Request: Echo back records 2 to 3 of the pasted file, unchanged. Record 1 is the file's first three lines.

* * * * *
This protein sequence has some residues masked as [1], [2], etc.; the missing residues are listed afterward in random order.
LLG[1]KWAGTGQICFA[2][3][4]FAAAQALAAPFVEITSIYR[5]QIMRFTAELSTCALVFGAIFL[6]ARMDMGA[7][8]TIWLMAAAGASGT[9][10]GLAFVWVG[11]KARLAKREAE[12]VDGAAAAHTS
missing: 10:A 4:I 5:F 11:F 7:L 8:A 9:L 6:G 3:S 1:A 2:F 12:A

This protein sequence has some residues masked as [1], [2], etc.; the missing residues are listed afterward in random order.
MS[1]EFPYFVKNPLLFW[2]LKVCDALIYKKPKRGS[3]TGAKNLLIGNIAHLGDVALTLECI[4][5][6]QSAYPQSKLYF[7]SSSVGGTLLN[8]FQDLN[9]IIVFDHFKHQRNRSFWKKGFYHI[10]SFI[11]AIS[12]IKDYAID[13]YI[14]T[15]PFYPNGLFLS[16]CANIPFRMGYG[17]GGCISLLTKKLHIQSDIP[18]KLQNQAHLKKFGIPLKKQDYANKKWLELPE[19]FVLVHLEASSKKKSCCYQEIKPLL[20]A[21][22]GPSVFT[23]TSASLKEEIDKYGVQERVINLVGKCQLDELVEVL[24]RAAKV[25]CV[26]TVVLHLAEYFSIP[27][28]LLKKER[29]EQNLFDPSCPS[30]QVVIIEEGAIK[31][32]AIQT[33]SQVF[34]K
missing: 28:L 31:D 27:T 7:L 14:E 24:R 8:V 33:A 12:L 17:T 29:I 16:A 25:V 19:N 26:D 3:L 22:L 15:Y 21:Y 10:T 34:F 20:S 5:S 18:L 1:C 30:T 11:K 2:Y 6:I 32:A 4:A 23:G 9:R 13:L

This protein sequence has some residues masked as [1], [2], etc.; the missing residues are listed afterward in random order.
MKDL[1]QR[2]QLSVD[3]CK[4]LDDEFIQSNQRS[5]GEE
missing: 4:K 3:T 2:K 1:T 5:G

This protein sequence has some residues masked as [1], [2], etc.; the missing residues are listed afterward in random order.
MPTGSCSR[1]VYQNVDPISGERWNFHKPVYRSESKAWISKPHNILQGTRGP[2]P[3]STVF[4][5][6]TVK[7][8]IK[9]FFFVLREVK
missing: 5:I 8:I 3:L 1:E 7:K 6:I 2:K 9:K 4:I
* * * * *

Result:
This protein sequence has some residues masked as [1], [2], etc.; the missing residues are listed afterward in random order.
MS[1]EFPYFVKNPLLFW[2]LKVCDALIYKKPKRGS[3]TGAKNLLIGNIAHLGDVALTLECI[4][5][6]QSAYPQSKLYF[7]SSSVGGTLLN[8]FQDLN[9]IIVFDHFKHQRNRSFWKKGFYHI[10]SFI[11]AIS[12]IKDYAID[13]YI[14]T[15]PFYPNGLFLS[16]CANIPFRMGYG[17]GGCISLLTKKLHIQSDIP[18]KLQNQAHLKKFGIPLKKQDYANKKWLELPE[19]FVLVHLEASSKKKSCCYQEIKPLL[20]A[21][22]GPSVFT[23]TSASLKEEIDKYGVQERVINLVGKCQLDELVEVL[24]RAAKV[25]CV[26]TVVLHLAEYFSIP[27][28]LLKKER[29]EQNLFDPSCPS[30]QVVIIEEGAIK[31][32]AIQT[33]SQVF[34]K
missing: 28:L 31:D 27:T 7:L 14:E 24:R 8:V 33:A 12:L 17:T 29:I 16:A 25:V 19:N 26:D 3:L 22:L 15:Y 21:Y 10:T 34:F 20:S 5:S 18:L 1:C 30:T 11:K 2:Y 6:I 32:A 4:A 23:G 9:R 13:L

This protein sequence has some residues masked as [1], [2], etc.; the missing residues are listed afterward in random order.
MKDL[1]QR[2]QLSVD[3]CK[4]LDDEFIQSNQRS[5]GEE
missing: 4:K 3:T 2:K 1:T 5:G